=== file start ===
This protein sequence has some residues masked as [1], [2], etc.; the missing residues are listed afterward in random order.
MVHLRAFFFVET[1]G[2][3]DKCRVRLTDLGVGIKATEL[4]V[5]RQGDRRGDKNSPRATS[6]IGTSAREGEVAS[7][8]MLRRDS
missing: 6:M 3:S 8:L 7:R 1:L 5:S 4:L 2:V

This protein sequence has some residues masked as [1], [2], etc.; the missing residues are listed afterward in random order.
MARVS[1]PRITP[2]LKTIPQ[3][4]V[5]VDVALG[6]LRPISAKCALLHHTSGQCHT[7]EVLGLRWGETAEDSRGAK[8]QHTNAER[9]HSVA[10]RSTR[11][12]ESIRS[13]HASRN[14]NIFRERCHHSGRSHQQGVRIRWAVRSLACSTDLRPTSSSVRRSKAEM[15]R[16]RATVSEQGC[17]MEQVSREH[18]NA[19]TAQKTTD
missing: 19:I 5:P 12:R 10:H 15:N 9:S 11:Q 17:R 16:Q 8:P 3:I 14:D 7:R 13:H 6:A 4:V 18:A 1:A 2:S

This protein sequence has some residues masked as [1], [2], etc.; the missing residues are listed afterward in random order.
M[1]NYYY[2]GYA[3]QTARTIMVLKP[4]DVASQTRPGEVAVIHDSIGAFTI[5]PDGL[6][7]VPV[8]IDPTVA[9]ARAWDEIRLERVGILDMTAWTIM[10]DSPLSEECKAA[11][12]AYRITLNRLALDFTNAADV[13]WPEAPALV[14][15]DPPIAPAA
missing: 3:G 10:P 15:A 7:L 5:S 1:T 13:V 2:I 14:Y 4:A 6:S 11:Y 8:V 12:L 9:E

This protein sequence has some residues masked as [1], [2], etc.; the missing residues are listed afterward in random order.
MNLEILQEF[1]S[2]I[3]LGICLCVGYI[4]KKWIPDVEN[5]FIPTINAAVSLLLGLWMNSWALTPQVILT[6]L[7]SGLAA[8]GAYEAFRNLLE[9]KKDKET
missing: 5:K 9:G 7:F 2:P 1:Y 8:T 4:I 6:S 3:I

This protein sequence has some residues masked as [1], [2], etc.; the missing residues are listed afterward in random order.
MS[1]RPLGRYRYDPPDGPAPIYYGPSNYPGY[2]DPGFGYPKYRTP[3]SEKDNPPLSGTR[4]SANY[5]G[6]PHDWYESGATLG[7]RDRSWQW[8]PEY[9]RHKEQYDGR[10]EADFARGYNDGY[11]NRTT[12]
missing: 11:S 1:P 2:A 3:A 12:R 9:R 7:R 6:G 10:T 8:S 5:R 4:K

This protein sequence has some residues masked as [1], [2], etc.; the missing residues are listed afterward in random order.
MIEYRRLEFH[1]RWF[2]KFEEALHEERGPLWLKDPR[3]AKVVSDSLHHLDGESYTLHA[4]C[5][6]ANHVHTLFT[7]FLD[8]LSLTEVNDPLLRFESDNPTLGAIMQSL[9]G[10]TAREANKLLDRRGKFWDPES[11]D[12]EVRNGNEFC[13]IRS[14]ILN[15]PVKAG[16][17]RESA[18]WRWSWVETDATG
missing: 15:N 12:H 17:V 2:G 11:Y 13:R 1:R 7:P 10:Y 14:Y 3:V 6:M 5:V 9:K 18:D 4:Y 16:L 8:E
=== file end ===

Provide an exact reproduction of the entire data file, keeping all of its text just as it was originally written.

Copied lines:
This protein sequence has some residues masked as [1], [2], etc.; the missing residues are listed afterward in random order.
MVHLRAFFFVET[1]G[2][3]DKCRVRLTDLGVGIKATEL[4]V[5]RQGDRRGDKNSPRATS[6]IGTSAREGEVAS[7][8]MLRRDS
missing: 6:M 3:S 8:L 7:R 1:L 5:S 4:L 2:V

This protein sequence has some residues masked as [1], [2], etc.; the missing residues are listed afterward in random order.
MARVS[1]PRITP[2]LKTIPQ[3][4]V[5]VDVALG[6]LRPISAKCALLHHTSGQCHT[7]EVLGLRWGETAEDSRGAK[8]QHTNAER[9]HSVA[10]RSTR[11][12]ESIRS[13]HASRN[14]NIFRERCHHSGRSHQQGVRIRWAVRSLACSTDLRPTSSSVRRSKAEM[15]R[16]RATVSEQGC[17]MEQVSREH[18]NA[19]TAQKTTD
missing: 19:I 5:P 12:R 10:H 15:N 9:S 11:Q 17:R 16:Q 8:P 3:I 14:D 7:R 13:H 6:A 4:V 18:A 1:A 2:S

This protein sequence has some residues masked as [1], [2], etc.; the missing residues are listed afterward in random order.
M[1]NYYY[2]GYA[3]QTARTIMVLKP[4]DVASQTRPGEVAVIHDSIGAFTI[5]PDGL[6][7]VPV[8]IDPTVA[9]ARAWDEIRLERVGILDMTAWTIM[10]DSPLSEECKAA[11][12]AYRITLNRLALDFTNAADV[13]WPEAPALV[14][15]DPPIAPAA
missing: 3:G 10:P 15:A 7:L 5:S 1:T 13:V 2:I 14:Y 4:A 6:S 11:Y 8:V 12:L 9:E

This protein sequence has some residues masked as [1], [2], etc.; the missing residues are listed afterward in random order.
MNLEILQEF[1]S[2]I[3]LGICLCVGYI[4]KKWIPDVEN[5]FIPTINAAVSLLLGLWMNSWALTPQVILT[6]L[7]SGLAA[8]GAYEAFRNLLE[9]KKDKET
missing: 5:K 9:G 7:F 2:P 1:Y 8:T 4:I 6:S 3:I

This protein sequence has some residues masked as [1], [2], etc.; the missing residues are listed afterward in random order.
MS[1]RPLGRYRYDPPDGPAPIYYGPSNYPGY[2]DPGFGYPKYRTP[3]SEKDNPPLSGTR[4]SANY[5]G[6]PHDWYESGATLG[7]RDRSWQW[8]PEY[9]RHKEQYDGR[10]EADFARGYNDGY[11]NRTT[12]
missing: 11:S 1:P 2:A 3:A 12:R 9:R 7:R 6:G 10:T 8:S 5:R 4:K

This protein sequence has some residues masked as [1], [2], etc.; the missing residues are listed afterward in random order.
MIEYRRLEFH[1]RWF[2]KFEEALHEERGPLWLKDPR[3]AKVVSDSLHHLDGESYTLHA[4]C[5][6]ANHVHTLFT[7]FLD[8]LSLTEVNDPLLRFESDNPTLGAIMQSL[9]G[10]TAREANKLLDRRGKFWDPES[11]D[12]EVRNGNEFC[13]IRS[14]ILN[15]PVKAG[16][17]RESA[18]WRWSWVETDATG
missing: 15:N 12:H 17:V 2:G 11:Y 13:R 1:R 7:P 10:Y 14:Y 3:V 6:M 5:V 9:K 18:D 4:Y 16:L 8:E